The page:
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Cecil Castellucci & Jim Rugg – The Plain Janes / Janes in Love

April 20, 2012

39 & 40. The Plain Janes and Janes in Love by Cecil Castellucci & Jim Rugg (2007, 2008)

Length: 176 & 152 pages
Genre: Young Adult Contemporary Fiction; Graphic Novel

Started / Finished: 08 April 2012

Where did it come from? The library.
Why do I have it? I recognized Castellucci’s name from Geektastic while browsing the graphic novel section.

There are some things which
can only be said through art.
Big, stealth public art.

Summary: After Jane is caught in a terrorist explosion, her parents move her away from the city and into the comparably safe life of suburbia. But Jane doesn’t fit in, until she finds three other girls named Jane. Stultified by the suburban lifestyle, Jane comes up with a plan to shake up their small town: P.L.A.I.N., or People Loving Art in Neighborhoods, a guerilla street art campaign. But will it be enough?

In Janes in Love, the Janes have mostly given up art after the New Year’s Eve incident, and have turned their attention to matters more personal. But Jane is finding out that neither art nor love is particularly easy, and that in order to find one, she’ll have to pursue the other.

Review: While I really enjoyed the concept and the message behind these books, I came out the other side feeling like they would have been better had they been a little broader. To cover the good points first: I haven’t read a lot of non-fantasy comics, but I’ve also not come across the “Art Saves!” message in any format particularly often, and it’s an interesting one. I also liked the emotional maturity with which certain aspects of the story were handled, particularly Jane’s evolving (if initially one-sided) relationship with John Doe, and the idea that if a crush doesn’t like you back, it’s not the end of the world, or of your worth as a person.

So, while there was an interesting story and a good message, it all primarily focuses around Jane, and I think that it would have been a deeper and more compelling story if we’d gotten the bigger picture. Art Saves Jane, and maybe Art Saves Jane’s town, but what saves Jayne? Or Polly Jane? The other Janes don’t really have the depth of characterization as Main Jane, and are occasionally treated as little more than comic relief. Developing them more as characters, and focusing more on their relationships, both with each other and with the wider world, would have given the story a roundness that it lacks.

But, even so, these were a quick, cute read, with an interesting take on fear and art and community and fitting in and expressing oneself. 4 out of 5 stars.

Recommendation: While I think this would appeal most strongly to aspiring artists, it should be enjoyable for anyone who felt like their high school just didn’t get it.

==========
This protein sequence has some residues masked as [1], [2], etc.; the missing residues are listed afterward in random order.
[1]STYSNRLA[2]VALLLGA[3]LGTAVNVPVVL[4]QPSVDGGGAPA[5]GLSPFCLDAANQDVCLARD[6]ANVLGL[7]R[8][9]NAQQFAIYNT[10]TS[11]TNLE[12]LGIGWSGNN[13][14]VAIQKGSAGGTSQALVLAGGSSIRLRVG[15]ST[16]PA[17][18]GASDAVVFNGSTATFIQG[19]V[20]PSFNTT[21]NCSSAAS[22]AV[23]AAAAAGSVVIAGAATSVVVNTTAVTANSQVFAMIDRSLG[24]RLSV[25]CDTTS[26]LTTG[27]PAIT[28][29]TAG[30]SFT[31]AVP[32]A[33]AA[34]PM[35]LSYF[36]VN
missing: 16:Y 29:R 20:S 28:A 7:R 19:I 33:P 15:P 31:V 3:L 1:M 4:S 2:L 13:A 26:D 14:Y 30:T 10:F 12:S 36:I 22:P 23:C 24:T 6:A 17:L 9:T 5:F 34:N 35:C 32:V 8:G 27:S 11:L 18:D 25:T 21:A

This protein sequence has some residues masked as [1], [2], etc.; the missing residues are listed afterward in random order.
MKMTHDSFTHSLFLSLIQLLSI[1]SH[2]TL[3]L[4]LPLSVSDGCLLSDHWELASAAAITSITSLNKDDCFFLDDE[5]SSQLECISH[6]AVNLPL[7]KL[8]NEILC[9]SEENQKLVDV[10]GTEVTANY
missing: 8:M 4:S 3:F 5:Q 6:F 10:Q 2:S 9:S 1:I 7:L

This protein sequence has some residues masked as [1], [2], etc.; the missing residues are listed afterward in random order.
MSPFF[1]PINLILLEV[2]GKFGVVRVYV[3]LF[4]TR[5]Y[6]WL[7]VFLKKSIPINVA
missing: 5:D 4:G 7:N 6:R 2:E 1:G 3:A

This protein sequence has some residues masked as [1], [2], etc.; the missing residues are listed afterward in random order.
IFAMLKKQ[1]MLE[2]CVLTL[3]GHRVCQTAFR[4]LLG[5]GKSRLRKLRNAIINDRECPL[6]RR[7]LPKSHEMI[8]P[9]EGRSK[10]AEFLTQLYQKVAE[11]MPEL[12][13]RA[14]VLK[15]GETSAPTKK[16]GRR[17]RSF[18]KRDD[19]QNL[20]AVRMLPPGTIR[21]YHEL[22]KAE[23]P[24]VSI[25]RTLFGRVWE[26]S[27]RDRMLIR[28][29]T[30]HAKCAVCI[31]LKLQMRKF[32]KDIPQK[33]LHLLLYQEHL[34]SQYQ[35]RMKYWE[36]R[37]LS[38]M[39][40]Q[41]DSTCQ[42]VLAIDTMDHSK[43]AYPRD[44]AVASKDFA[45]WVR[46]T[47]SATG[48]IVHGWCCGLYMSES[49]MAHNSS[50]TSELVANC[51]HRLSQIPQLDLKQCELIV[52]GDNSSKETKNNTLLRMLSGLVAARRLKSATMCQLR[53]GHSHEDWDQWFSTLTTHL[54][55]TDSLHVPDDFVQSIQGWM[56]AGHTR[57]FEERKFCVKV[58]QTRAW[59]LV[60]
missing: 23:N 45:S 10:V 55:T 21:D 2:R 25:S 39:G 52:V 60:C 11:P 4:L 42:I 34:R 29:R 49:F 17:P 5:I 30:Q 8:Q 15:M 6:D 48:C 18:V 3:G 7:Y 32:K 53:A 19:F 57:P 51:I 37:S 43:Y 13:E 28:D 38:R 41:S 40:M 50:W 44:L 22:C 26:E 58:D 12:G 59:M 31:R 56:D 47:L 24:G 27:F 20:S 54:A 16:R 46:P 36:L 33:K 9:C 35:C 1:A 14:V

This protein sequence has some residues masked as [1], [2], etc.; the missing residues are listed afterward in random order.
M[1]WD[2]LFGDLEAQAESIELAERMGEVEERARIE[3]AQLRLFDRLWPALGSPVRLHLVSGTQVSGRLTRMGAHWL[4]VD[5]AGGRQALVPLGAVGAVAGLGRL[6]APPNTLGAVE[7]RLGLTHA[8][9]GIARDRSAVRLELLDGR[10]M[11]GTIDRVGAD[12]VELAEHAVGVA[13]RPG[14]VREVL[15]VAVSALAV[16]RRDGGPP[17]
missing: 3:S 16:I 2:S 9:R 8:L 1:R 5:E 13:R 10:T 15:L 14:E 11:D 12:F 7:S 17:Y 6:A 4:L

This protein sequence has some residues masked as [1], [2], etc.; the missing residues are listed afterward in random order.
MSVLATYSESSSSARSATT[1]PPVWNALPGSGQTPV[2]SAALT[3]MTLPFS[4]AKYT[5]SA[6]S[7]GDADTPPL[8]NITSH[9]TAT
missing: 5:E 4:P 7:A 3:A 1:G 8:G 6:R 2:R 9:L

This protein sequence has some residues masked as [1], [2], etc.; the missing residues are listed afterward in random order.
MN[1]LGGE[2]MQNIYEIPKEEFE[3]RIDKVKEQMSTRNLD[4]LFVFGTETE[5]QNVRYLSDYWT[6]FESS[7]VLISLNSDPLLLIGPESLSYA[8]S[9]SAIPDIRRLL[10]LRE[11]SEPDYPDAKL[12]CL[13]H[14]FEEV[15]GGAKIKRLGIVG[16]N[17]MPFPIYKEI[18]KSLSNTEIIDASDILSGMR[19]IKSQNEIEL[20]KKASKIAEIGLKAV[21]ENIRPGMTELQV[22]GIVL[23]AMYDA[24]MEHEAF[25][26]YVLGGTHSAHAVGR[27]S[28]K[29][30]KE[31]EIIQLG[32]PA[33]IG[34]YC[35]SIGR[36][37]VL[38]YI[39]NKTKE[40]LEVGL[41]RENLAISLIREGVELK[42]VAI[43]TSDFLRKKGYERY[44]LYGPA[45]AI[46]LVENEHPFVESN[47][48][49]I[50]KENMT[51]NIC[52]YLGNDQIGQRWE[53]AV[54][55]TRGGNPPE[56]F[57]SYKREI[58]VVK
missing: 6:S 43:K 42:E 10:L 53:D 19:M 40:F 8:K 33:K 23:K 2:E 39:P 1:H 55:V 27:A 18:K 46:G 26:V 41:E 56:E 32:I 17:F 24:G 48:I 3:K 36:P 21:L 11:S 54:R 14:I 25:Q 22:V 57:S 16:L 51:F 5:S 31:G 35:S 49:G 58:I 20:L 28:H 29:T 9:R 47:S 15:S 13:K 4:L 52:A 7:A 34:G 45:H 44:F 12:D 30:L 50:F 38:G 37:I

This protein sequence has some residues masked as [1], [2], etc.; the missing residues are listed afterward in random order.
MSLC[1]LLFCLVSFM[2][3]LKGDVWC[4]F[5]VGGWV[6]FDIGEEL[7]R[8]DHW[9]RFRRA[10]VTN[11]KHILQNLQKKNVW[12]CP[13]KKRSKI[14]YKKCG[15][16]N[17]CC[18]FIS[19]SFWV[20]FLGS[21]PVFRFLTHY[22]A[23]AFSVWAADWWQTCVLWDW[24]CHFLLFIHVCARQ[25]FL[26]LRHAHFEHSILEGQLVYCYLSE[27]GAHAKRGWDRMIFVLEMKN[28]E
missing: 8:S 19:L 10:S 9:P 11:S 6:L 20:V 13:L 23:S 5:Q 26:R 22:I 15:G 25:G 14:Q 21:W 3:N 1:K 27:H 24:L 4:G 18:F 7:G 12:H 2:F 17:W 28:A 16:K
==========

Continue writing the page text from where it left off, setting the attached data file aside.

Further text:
The Plain Janes: This Review on LibraryThing | This Book on LibraryThing | This Book on Amazon
Janes in Love: This Review on LibraryThing | This Book on LibraryThing | This Book on Amazon

Other Reviews: Book Addiction, Capricious Reader (1) (2), Presenting Lenore, She Reads and Reads (1) (2), The Written World, and more at the Book Blogs Search Engine here and here.
Have you reviewed this book? Leave a comment with the link and I’ll add it in.

First Line: Metro City. Last spring. When it happened, I fell. / I can’t believe it’s been nearly a year since it happened.

© 2012 Fyrefly’s Book Blog. All Rights Reserved. If you’re reading this on a site other than Fyrefly’s Book Blog or its RSS feed, be aware that this post has been stolen and is being used without permission.

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9 Comments leave one →
  1. April 20, 2012 11:05 am

    I want more from this series… You should look Castellucci up. She was on the news a couple months ago because she organized a comic book opera. She also has a newish book out that I still haven’t found time to read. I don’t think there are any pictures, just words.

    • April 24, 2012 1:59 pm

      Kailana – I haven’t seen any of her (non-graphic) fiction; I’ll have to see what my library has available!

  2. April 20, 2012 1:44 pm

    They sound like fun to me! I do enjoy non-fantasy graphic novels.

  3. April 21, 2012 11:04 am

    I really loved these graphic novels! they were the first ones I ever read. I have to get them for myself – I find my mind turns to them often, because I like their message of art, and of surviving terrible events, and of course,high school. I found them fun, and funny, and moving, too.

    • April 24, 2012 2:02 pm

      Susan – Hmm, now I’m trying to think about the first graphic novel I ever read… Apart from comic strip collections, I think it was Daniel Quinn’s The Man Who Grew Young, and then many years after that I started with the first volume of Fables.

  4. Amritorupa Kanjilal permalink
    April 24, 2012 12:14 am

    I’m going through a graphic novel phase right now, and your description makes these books sound like Ghost World. They go on my TBR now.

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